Ines Angeli Murzaku is Professor of Church History at Seton Hall University in New Jersey. Her research has been published in multiple articles and seven books. Prof. Murzaku is currently writing a book entitled Mother Teresa: The Saint of the Peripheries Who Became Catholicism’s Centerpiece (Paulist Press 2018). She is a regular contributor to media outlets on religious matters including the Associated Press, CNN, National Catholic Register, Voice of America, Relevant Radio, The Catholic Thing, Crux, Salt and Light, The Record, The Stream, Radio Tirana (Albania), Vatican Radio, and EWTN (Rome).
On April 27, 2018, history was made. Borders and walls separating the Korean nation were torn down. Kim Jong-un stepped over the concrete block marking the border to become North Korea’s first leader to set foot in the South. He invited South Korean President Moon Jae-in to cross the border and walk in North Korea, which in fact is the land of his ancestors — Moon Jae-in’s parents were among the 14,000 refugees who left North Korea from the port at Hungnam, the site of a major evacuation of United Nations military, South Korean military and North Korean civilians during the Korean War between Dec. 15-24, 1950. The evacuation went down in history as a “Christmas Miracle.” The April 2018 meeting was more than picture-perfect: the Korean leaders agreed to pursue a peace treaty and complete denuclearization of the peninsula. The swift action of denuclearization left the world in awe, believing that miracles can indeed happen — and, speaking of miracles, is this another “Easter Miracle?”
While witnessing history-in-the-making in Korea, I could not help but think of a documentary film I saw almost a year ago entitled Under the Sun. The documentary follows a year in the life of a three-member family in capital Pyongyang, in the Democratic People’s Republic of Korea (DPRK), or North Korea. I would recommend this documentary to anyone with a keen desire to read between the lines and understand the real North Korea, often described as the “Hermit Kingdom,” camouflaged under the idyllic perfectness and well-being only a Communist regime could provide to its citizens. The main character, Zin-Mi, the 8-year-old Korean girl, knows a great deal about her homeland. North Korea, she says, is “the land of the rising sun” and “the most beautiful country” on earth, although North Korea was the only place an 8-year-old had ever seen, and probably the only place she would be able to see, given Communist travel restrictions and isolation policies. The documentary, which was filmed under strict government surveillance, chronicles Zin-Mi's preparations to become a member of the Children's Union, an organization in the tradition of the Pioneers of the USSR and other Socialist-bloc countries. The observant viewer can witness how people living under Communism were starving, and how the country was mired in poverty, isolation and economic destruction.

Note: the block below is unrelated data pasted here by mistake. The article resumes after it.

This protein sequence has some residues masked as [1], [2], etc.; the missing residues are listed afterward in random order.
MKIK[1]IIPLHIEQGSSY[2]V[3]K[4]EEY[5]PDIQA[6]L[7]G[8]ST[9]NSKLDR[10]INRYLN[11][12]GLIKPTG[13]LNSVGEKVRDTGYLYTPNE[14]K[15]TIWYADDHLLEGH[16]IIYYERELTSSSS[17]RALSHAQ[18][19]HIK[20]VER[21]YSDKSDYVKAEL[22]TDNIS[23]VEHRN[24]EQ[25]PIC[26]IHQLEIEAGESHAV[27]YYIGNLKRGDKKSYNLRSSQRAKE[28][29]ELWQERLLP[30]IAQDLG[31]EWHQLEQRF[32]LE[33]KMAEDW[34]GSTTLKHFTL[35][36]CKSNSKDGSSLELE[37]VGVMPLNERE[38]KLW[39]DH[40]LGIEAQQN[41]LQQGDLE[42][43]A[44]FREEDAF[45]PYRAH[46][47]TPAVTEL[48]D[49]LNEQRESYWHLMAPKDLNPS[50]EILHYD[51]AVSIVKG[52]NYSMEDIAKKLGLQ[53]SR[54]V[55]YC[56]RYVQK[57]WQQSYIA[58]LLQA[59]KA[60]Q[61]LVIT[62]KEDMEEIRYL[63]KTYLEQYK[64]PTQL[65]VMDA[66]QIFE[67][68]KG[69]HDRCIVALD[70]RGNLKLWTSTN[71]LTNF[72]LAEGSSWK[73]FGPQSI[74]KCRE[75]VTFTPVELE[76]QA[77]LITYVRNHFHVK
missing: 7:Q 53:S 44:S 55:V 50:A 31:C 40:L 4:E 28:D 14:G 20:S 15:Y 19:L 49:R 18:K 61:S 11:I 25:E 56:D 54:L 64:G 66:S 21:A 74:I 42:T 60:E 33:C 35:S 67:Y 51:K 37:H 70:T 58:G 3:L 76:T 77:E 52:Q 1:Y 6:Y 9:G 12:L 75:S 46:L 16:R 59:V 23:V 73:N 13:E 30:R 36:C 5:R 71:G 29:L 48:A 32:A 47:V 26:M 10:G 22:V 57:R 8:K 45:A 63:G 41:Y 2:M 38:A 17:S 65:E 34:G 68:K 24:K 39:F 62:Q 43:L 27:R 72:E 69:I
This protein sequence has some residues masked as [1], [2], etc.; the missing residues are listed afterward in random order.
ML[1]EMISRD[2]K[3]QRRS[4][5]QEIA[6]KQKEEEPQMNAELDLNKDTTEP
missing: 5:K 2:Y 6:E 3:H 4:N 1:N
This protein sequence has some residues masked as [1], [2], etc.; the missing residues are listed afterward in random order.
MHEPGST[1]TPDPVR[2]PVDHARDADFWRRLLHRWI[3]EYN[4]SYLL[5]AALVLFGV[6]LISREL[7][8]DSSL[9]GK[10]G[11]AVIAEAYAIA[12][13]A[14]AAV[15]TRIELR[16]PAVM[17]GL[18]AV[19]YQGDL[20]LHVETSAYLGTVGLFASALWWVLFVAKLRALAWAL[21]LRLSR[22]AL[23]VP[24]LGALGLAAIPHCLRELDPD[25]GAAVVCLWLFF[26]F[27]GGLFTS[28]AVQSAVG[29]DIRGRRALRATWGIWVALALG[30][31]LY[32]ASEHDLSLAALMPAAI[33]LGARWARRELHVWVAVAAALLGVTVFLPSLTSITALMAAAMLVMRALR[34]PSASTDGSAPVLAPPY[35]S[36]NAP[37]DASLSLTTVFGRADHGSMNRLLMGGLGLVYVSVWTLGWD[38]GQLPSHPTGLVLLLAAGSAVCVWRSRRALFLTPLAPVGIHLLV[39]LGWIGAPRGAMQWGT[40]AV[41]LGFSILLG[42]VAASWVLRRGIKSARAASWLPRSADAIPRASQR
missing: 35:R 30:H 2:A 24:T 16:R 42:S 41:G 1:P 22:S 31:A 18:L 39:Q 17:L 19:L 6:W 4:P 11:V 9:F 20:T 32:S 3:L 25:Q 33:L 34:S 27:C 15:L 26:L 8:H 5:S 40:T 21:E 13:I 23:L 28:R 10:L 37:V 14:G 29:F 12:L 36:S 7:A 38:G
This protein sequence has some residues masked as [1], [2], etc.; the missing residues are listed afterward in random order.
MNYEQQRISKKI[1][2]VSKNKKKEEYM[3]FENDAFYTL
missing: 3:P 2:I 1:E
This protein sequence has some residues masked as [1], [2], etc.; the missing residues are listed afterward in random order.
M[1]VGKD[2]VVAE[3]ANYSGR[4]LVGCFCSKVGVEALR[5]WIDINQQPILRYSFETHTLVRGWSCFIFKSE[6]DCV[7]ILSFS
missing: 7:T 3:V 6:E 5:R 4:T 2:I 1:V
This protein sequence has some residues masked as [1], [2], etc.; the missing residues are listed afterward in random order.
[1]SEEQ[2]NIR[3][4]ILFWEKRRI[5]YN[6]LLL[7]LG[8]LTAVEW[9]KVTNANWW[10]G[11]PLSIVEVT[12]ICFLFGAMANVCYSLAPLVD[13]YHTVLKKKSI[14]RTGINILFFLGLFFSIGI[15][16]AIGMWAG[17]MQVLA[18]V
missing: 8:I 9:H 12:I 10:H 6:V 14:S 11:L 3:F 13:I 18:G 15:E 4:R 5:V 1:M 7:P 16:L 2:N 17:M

Moreover, the DPRK presented in the documentary is a nation-state that seems to exist in a constant state of paranoia about domestic, South Korean and global enemies, including the United States, which was considered the bastion of “evil imperialism.” Domestic enemies were purged for treason, espionage and counterrevolutionary activities, and labor camps for political prisoners were mushrooming in the DPRK.
North Korea effectively isolated itself from the outside world after Kim Il-sung took control, after World War II. The state became seen as largely a Soviet satellite, blessed by Stalin; while in the Cold War era Pyongyang and Moscow appeared close, a longer lasting and in many ways more influential relationship has existed and continued to develop between Pyongyang and Beijing. Currently, the North Korean economy is the only unreformed Stalinist-style command economy left in existence, while most others have crumbled or have started ambitious reforms.
The first border-passing between the two Korean states really happened on April 27, 2018. Can the Catholic Church in Korea contribute to reconciling the two Koreas, and can the Catholic Church in South Korea help spread the Gospel to North Korea?